Parendown
1 The Parendown Language Extension
2 Parendown as a Library
pd
parendown-readtable-handler
7.3

Parendown

 #lang parendown package: parendown-lib

Parendown adds weak opening parentheses to Racket in the form of a language extension. A more extensive overview of Parendown’s uses can be found in the README at GitHub.

    1 The Parendown Language Extension

    2 Parendown as a Library

1 The Parendown Language Extension

The parendown language is a language extension. To use it, specify another language after parendown on the #lang line, and that language will have its readtable extended with a #/ syntax that behaves according to parendown-readtable-handler.

#lang parendown racket/base
 
(displayln #/string-append "Hello, " "world!")

2 Parendown as a Library

There is also a parendown module which lets Racket code use some features of Parendown even when they aren’t using the #lang directly.

syntax

(pd slash-symbol stx ...)

Expands to (stx ...), where the lists of each stx have been recursively traversed to transform any tails that begin with the symbol slash-symbol into tails consisting of a single element, where that element is the list resulting from transforming the rest of that tail.

For instance, the form

(pd / begin
  (displayln / string-append "Hello, " "world!")
  (displayln / string-append "I can't use " "division!"))

expands to this:

(begin
  (displayln (string-append "Hello, " "world!"))
  (displayln (string-append "I can't use " "division!")))

syntax

(pd (stx ...))

Simply expands to (stx ...).

This is usually the result of the other case of pd. For instance, the form

(pd / begin
  (displayln / string-append "Hello, " "world!")
  (pd / displayln / string-append "I can't use " "division!"))

expands to this:

(begin
  (displayln (string-append "Hello, " "world!"))
  (pd (displayln (string-append "I can't use " "division!"))))

This contains another occurrence of pd, and this time, the code

(pd (displayln (string-append "I can't use " "division!")))

expands to this:

(displayln (string-append "I can't use " "division!"))

This behavior makes it so occurrences of the pd form can be generously added wherever they’re suspected to be needed, without causing conflicts with each other.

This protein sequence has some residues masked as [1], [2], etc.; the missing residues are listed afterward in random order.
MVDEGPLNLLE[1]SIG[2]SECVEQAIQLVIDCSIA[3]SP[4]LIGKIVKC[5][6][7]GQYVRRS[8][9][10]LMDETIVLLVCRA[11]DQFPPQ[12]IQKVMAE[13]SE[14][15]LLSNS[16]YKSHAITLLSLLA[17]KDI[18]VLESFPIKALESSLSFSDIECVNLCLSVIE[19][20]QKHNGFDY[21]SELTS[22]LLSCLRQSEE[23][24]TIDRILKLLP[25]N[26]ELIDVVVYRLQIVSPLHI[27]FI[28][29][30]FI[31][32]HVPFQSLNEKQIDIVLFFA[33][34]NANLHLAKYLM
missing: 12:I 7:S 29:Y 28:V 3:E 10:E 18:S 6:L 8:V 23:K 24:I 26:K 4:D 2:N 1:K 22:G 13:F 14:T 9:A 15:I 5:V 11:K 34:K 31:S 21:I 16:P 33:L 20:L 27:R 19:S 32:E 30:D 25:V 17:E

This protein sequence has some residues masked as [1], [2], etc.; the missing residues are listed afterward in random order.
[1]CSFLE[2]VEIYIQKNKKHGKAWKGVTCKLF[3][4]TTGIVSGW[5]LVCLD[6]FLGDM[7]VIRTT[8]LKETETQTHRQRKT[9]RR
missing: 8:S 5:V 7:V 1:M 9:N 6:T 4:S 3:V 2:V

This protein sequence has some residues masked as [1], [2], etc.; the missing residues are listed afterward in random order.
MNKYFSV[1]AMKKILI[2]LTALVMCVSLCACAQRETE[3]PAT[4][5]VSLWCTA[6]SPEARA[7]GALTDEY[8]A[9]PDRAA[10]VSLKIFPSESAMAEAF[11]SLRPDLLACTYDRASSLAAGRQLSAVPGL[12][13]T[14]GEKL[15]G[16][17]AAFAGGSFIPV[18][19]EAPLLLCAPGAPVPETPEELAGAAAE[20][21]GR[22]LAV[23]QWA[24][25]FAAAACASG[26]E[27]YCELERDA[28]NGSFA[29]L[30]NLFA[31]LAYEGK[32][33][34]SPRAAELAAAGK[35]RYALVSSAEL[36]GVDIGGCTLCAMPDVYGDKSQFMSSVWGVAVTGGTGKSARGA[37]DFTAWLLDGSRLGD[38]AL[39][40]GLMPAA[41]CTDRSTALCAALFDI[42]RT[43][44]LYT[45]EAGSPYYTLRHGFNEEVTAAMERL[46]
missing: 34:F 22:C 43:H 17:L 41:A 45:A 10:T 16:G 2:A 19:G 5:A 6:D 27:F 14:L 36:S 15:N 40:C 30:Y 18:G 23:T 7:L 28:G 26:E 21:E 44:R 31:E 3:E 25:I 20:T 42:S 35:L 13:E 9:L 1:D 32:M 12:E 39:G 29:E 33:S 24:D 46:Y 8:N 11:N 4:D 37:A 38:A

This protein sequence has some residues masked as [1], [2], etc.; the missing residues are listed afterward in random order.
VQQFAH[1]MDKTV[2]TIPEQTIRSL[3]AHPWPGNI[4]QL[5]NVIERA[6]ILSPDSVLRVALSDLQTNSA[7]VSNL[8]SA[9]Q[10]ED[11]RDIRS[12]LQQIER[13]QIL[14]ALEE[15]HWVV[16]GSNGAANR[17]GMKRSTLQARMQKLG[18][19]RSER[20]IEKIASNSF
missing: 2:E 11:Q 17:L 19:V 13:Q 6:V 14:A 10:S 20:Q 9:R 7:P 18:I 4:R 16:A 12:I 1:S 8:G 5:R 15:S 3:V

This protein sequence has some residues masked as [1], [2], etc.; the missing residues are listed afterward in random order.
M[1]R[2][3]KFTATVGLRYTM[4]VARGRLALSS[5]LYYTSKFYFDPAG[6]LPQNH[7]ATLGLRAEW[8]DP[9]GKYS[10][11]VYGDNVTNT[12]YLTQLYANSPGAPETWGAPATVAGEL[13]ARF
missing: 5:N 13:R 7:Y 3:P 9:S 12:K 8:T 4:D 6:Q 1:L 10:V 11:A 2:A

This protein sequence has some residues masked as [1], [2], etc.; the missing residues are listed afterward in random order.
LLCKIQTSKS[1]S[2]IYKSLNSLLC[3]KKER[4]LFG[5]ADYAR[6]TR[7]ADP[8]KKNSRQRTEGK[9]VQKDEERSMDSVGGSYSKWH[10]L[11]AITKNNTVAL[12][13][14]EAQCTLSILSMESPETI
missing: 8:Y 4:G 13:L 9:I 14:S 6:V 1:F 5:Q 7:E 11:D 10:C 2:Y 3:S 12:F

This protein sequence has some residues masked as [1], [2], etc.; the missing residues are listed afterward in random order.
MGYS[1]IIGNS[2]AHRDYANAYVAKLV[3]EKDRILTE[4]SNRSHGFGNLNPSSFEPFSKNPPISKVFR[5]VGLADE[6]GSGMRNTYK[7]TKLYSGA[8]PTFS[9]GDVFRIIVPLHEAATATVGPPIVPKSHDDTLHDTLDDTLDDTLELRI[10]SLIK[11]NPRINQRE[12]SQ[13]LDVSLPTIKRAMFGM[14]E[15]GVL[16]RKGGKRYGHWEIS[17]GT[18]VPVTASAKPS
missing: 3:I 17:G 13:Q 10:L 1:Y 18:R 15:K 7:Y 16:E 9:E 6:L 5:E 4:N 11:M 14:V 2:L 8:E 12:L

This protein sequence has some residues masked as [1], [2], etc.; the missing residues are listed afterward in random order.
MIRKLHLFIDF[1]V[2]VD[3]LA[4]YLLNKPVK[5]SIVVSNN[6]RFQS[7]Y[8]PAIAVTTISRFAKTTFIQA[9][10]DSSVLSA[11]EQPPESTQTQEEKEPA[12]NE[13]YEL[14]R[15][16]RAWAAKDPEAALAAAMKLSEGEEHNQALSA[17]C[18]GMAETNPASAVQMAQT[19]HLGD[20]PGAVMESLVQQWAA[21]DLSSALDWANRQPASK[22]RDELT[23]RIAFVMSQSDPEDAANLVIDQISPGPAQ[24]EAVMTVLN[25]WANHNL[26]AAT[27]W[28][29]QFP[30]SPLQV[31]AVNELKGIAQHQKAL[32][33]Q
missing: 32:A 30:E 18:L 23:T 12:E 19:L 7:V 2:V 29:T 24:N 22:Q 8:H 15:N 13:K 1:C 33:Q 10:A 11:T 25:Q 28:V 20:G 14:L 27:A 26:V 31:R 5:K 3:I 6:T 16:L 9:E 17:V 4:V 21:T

procedure

(parendown-readtable-handler name in)  any/c

  name : char?
  in : input-port?
(parendown-readtable-handler name    
  in    
  src    
  line    
  col    
  pos)  any/c
  name : char?
  in : input-port?
  src : any/c
  line : (or/c #f exact-positive-integer?)
  col : (or/c #f exact-nonnegative-integer?)
  pos : (or/c #f exact-positive-integer?)
A readtable handler procedure suitable for use with make-readtable. This handler implements a syntax very similar to (if not necessarily in full parity with) the default read behavior for the characters (, [, and {, except that it doesn’t consume the terminating ), ], or }.

When the terminating character is ] or }, the resulting list’s paren-shape syntax property is set to #\[ or #\{, respectively.

This readtable handler is sensitive to the read-accept-dot and read-accept-infix-dot parameters at the time the handler is invoked. This functionality of Parendown should be considered unstable, since it isn’t quite the same as what (, [, and { do on contemporary versions of Racket. Those characters’ default handlers are sensitive to the values of those parameters at the time the read is originally started, not the time they are encountered during the read. For instance, in contemprary versions of Racket, if (read-accept-dot) is #t at the time read is first called and then a custom reader syntax causes it to be set to #f, a subsequent occurrence of ( in the same read will be processed as though (read-accept-dot) were still #t.